(i) enter and search any building or place where he has reason to suspect that such books of account, other documents, money, bullion, jewellery or other valuable article or thing are kept;

(ii) break open the lock of any door, box, locker, safe, almirah or other receptacle for exercising the powers conferred by Clause (i) where the keys thereof are not available;

(iii) seize any such, books of account, other documents, money, bullion, jewellery or other valuable article or thing found as a result of such search;

(iv) place marks of identification on any books of account or other documents or make or cause to be made extracts or copies therefrom;

(v) make a note or an inventory of any such money, bullion, jewellery or other valuable article or thing......'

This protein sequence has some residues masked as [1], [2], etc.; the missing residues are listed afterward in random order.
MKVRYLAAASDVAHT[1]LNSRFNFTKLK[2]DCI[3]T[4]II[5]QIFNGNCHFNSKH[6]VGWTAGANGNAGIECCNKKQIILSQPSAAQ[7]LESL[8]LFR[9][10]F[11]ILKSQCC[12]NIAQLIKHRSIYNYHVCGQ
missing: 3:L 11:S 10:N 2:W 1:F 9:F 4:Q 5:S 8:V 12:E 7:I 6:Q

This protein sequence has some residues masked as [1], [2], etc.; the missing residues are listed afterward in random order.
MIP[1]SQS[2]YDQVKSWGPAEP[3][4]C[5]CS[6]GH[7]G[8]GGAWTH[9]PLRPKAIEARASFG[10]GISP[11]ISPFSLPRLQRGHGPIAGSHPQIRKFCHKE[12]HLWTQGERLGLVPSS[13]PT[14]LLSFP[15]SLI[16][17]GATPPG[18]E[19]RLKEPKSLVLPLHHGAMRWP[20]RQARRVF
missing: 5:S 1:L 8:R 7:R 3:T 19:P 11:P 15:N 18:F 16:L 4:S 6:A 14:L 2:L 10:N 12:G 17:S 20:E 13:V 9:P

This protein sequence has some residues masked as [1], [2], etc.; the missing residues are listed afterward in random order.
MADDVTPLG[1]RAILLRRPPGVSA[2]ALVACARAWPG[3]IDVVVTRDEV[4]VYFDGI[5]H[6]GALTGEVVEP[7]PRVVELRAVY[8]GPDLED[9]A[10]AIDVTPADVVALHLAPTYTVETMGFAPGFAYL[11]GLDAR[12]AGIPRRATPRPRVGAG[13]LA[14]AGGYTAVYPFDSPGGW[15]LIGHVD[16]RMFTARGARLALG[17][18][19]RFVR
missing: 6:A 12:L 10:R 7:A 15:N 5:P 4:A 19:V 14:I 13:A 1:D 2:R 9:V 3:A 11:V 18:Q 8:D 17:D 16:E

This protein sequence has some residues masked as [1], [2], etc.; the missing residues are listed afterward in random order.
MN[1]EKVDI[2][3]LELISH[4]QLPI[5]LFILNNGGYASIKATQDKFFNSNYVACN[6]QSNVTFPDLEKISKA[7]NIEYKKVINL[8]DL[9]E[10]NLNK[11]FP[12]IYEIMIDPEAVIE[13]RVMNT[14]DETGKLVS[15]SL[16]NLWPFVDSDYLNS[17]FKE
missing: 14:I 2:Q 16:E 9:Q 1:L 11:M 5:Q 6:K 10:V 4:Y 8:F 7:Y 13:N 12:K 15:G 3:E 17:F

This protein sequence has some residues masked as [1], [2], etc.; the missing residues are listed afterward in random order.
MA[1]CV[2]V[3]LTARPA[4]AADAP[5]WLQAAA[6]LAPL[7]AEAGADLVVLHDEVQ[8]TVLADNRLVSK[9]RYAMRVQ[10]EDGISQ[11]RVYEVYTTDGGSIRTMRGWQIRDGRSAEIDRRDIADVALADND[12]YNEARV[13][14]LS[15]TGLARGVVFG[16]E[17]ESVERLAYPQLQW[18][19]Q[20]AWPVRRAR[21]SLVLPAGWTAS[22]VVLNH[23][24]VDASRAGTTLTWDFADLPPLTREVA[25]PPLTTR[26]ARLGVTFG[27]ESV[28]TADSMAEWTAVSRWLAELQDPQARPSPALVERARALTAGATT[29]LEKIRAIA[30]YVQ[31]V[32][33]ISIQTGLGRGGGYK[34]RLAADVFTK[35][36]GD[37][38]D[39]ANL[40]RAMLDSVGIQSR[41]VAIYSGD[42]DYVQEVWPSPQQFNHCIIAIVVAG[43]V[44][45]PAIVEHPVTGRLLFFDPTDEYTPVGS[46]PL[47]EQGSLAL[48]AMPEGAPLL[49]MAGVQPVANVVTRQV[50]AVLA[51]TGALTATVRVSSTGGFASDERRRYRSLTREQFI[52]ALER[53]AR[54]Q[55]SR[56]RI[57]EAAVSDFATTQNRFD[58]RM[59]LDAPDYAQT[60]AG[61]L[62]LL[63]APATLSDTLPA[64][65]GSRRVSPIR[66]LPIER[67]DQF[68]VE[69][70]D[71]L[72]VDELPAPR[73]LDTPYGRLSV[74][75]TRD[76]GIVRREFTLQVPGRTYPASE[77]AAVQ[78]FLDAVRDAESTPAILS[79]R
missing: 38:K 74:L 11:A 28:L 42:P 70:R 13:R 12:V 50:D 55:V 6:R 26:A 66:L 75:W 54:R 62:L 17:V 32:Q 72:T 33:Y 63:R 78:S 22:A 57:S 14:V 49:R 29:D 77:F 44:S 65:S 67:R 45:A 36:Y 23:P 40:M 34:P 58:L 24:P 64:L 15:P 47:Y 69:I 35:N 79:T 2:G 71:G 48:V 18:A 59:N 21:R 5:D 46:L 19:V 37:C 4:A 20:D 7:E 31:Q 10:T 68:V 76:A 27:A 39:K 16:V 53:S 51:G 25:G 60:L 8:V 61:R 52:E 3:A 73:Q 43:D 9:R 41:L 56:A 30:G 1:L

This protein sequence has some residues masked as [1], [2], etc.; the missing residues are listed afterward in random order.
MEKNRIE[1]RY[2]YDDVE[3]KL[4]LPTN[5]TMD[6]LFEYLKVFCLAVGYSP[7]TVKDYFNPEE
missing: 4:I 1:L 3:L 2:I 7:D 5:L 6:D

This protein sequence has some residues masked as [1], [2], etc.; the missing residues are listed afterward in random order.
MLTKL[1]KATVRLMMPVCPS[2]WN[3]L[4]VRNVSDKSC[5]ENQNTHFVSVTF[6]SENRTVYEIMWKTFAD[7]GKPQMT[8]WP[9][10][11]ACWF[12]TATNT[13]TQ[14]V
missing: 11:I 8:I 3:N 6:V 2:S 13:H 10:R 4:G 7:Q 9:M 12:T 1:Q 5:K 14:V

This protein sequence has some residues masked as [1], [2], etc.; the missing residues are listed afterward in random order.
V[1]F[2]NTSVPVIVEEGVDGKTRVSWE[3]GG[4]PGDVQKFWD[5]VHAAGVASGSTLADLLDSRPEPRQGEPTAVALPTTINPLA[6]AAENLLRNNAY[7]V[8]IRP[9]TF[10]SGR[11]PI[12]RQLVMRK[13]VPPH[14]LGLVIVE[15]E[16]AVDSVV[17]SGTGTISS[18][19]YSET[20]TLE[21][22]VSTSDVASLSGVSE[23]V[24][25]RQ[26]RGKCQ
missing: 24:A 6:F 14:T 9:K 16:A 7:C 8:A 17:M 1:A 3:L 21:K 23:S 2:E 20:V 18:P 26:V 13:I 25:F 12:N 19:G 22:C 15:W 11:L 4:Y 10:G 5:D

16. From a reading of this section it is obvious that before the search and seizure warrant can be issued by the Director of Inspection or by the Commissioner, there must be information in his possession and the said information should lead to believe in case of Sub-clause (c) that any person is in possession of any money, bullion, jewellery or other valuable article or thing and such money, bullion, jewellery or other valuable article or thing represents either wholly or partly income or property which has not been disclosed for the purposes of the Indian Income-tax Act Therefore, it is obvious that the information must relate to two matters: firstly, that any person is in possession of money, etc., and, secondly, that the said money, etc., represents either wholly or partly income or property which has not been disclosed for the purpose of the Income-tax Act. The moment these ingredients are fulfilled, the Director of Inspection or the Commissioner, as the case may be, would be within jurisdiction to issue the search and seizure warrants. The adequacy of grounds, on which the reason to believe entertained by the Commissioner is based, cannot be gone into by the court in a petition under article 226 of the Constitution of India. But one thing is clear, that the information must relate to the possession of the money, etc., to the effect that the said money, etc., is either wholly or partly undisclosed income for the purpose of the Income-tax Act. The information should have nexus with these two grounds and the information should be such which leads to a belief in the mind of the Director of Inspection or the Commissioner. Keeping in view these ingredients of Sub-section (1) of Section 132 of the Income-tax Act, the facts of the present case have to be examined.